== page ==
for one year. While supervisor, he was appointed by the legislature
assistant sergeant at arms and served during the term in 1889 and in 1893
was again elected to the same office. This same year he was appointed
custodian of the Military Museum at Lansing and held that position until
1897, when he was made postmaster of the senate. He concluded his
services at the capital by serving two years on the police force at the
Conscientious in all he does, a kind neighbor,
and a citizen of unimpeachable integrity, Mr. Spaulding has the universal
respect of the community where he has lived so long. He has borne
his part in peace and war and has acquitted himself in both with steadfastness
and valiant courage.
is one of the well-known
and representative farmers of Decatur township, Van Buren county, where
he has lived for upwards of half a century. Since he first engaged
in agricultural pursuits the status of the farmer has undergone a radical
change. A farm and a mortgage used at one time to be synonymous terms,
but a man burdened with debt is not apt to be beautiful either in looks
or disposition. Now all has been changed and "back to the farm" means
a return to efficiency, health and life; we reach the farm by going forward,
not by going backward. The business of the farmer who produces food
must be regarded as a fine art, not to be left to the whipped-out and the
discouraged, as in former times. Much of this changed condition has
come about within the recollection of Mr. Canning, and it is due to the
work and example of such as he that ideas on this subject have so completely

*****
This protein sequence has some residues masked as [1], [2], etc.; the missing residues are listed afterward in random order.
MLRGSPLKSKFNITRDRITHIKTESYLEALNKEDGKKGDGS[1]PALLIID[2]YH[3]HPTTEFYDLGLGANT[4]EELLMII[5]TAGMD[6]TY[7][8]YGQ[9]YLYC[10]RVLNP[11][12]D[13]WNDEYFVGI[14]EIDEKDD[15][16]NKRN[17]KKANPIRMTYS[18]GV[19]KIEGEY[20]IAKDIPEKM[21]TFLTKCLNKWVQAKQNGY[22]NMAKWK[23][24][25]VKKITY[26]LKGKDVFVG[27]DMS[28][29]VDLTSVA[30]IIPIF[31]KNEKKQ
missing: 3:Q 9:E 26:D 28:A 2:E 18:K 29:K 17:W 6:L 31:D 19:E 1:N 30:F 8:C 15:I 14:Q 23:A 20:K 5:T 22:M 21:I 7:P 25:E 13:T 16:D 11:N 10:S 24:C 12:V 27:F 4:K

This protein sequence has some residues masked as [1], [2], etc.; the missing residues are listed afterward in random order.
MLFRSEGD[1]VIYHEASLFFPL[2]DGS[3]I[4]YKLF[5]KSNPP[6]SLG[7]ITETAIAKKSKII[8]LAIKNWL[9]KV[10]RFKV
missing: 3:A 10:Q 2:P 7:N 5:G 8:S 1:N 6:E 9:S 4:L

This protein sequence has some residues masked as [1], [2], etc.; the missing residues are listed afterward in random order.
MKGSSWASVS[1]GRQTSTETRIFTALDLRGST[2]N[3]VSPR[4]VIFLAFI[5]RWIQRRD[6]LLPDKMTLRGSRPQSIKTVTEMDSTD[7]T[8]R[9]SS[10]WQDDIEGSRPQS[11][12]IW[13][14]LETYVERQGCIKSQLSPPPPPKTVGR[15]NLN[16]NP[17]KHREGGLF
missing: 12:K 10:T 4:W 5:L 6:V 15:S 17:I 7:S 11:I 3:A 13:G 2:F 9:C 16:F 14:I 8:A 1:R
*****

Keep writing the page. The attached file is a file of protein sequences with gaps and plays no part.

Ireland is the country which Mr. Canning proudly
claims as his birthplace, his nativity having occurred in County Antrim,
in 1833, but he is of Scotch ancestry. The first twenty-four years
of his life were passed in the Emerald Isle, where he learned farming,
according to the methods which have been practiced by the Irish from time
immemorial. Mr. Canning, however, was progressive in his ideas, and
determined to leave the land which is bound by custom to remain in the
rut formed by primitive methods, and he took passage in a sailing vessel
bound for New York, in which city he landed in 1857. He remained
in the east for the ensuing nine years, during which time he succeeded
in earning money, and as his wants were simple he was enabled to save a
large proportion of his wages. In 1866 he came to Michigan, bought
eighty-two acres of land in Decatur township, in section 7, and here he
has remained ever since, engaged in general farming and in stock raising.
The year 1857 was doubly memorable to Mr.
Canning, as he then came to America, as above mentioned, and he was united
in marriage to Miss Margaret Richard on the 2nd day of July. Mrs.
Cannning is a daughter of Alexander and Jane (Reed) Richard, of County
Antrim. Six children have been born to Mr. and Mrs. Canning: Robert,
living in Idaho; Alexander, also a resident of Idaho; Jane, wife
of Ed Kernes, of Van Buren county; Mary, married to Milo Youels, of Van
Buren county; James, who makes his home in Indiana; and William, who lives
on the old homestead.
Mr. Canning is a Republican in his political
sympathies, stanch in his allegiance to the party to which he has always
given his support since he first became an American citizen. In religious
connection he is a Presbyterian, a devout member of the church in Decatur.
During the years of his residence in this neighborhood Mr. Canning has
made many friends, and his uprightness of character and his kindly personality
have won him the respect and esteem of all who come within the sphere of
his sympathetic nature and his genial kindliness.
.- The late John Barker,
who was for many years engaged in agricultural pursuits in Porter township,
showed so much ability in handling his own affairs that during a long period
he was elected to positions of honor, where he displayed marked fidelity
to his trust in taking care of the affairs of his fellow townsmen. Possessing
the full confidence of his community, he worked always for the public welfare
and the influence of his life will be felt long after his name has been
forgotten. Mr. Barker was born in Yorkshire, England, April 15, 1817,
and was a son of Jeremiah and Mary (Bentley) Barker.
The parents of Mr. Barker immigrated to the